In the corner of the Seton Hill University Bookstore sit a few short aisles stacked with textbooks.
Most of the Sullivan Hall store is devoted to apparel, school supplies and gifts. A few shelves are stocked with personal care items, while a multi-tiered Boots cosmetics display and a collection of Crabtree & Evelyn lotions earn prime real estate near the checkout counter.
“It used to be books took up three-quarters of the store,” said Barbara Hinkle, Seton Hill vice president for administration and the university’s registrar.
Today, textbooks occupy about a quarter of the store, managed by Nebraska-based Neebo, which owns more than 250 college bookstores nationwide.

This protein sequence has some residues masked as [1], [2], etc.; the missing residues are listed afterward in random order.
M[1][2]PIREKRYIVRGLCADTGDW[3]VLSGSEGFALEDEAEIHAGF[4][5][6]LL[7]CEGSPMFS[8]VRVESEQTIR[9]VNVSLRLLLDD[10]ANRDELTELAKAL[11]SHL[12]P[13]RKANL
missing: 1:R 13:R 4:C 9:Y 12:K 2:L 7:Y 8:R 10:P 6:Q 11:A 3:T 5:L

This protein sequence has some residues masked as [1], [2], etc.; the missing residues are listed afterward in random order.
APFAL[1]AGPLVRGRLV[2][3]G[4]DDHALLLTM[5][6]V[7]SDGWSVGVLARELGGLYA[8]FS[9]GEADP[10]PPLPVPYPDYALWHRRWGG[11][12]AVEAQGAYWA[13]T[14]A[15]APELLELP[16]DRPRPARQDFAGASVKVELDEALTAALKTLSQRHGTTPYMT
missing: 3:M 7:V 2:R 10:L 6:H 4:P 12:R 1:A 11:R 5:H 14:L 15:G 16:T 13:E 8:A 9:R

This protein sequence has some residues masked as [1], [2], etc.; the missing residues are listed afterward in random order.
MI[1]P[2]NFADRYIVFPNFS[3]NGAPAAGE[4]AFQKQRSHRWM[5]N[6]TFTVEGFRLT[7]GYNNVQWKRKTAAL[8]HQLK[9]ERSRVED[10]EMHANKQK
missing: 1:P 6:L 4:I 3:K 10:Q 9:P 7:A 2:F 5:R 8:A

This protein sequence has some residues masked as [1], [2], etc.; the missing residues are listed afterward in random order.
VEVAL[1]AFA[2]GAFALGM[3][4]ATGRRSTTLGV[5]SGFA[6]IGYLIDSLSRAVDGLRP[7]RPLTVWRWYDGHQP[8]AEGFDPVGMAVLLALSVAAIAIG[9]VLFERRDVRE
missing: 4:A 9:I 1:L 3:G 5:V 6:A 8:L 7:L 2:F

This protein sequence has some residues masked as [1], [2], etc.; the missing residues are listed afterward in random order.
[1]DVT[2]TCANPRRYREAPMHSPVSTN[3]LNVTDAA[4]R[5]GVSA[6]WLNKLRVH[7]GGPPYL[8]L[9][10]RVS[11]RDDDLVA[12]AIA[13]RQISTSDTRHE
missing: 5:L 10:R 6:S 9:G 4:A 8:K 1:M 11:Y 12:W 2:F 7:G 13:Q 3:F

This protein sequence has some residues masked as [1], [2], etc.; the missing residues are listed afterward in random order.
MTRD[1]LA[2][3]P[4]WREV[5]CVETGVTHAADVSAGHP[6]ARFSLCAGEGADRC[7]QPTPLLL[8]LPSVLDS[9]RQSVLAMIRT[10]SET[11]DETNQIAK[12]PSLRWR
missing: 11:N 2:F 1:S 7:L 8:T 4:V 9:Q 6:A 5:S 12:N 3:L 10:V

“(The store) has done a nice job adapting. Students want stuff,” Hinkle said, motioning to a metal bin of stuffed Griffins, the school’s mascot.
Seton Hill keeps students shopping in-house by offering rentals and e-books and beating competitors’ prices by 10 percent if students show they found a lower price elsewhere.
“The price match has kept our sales where they are,” said Amy Biller, bookstore manager. —College bookstores adapting to changing times with additional services – Financial and Business News – MENAFN.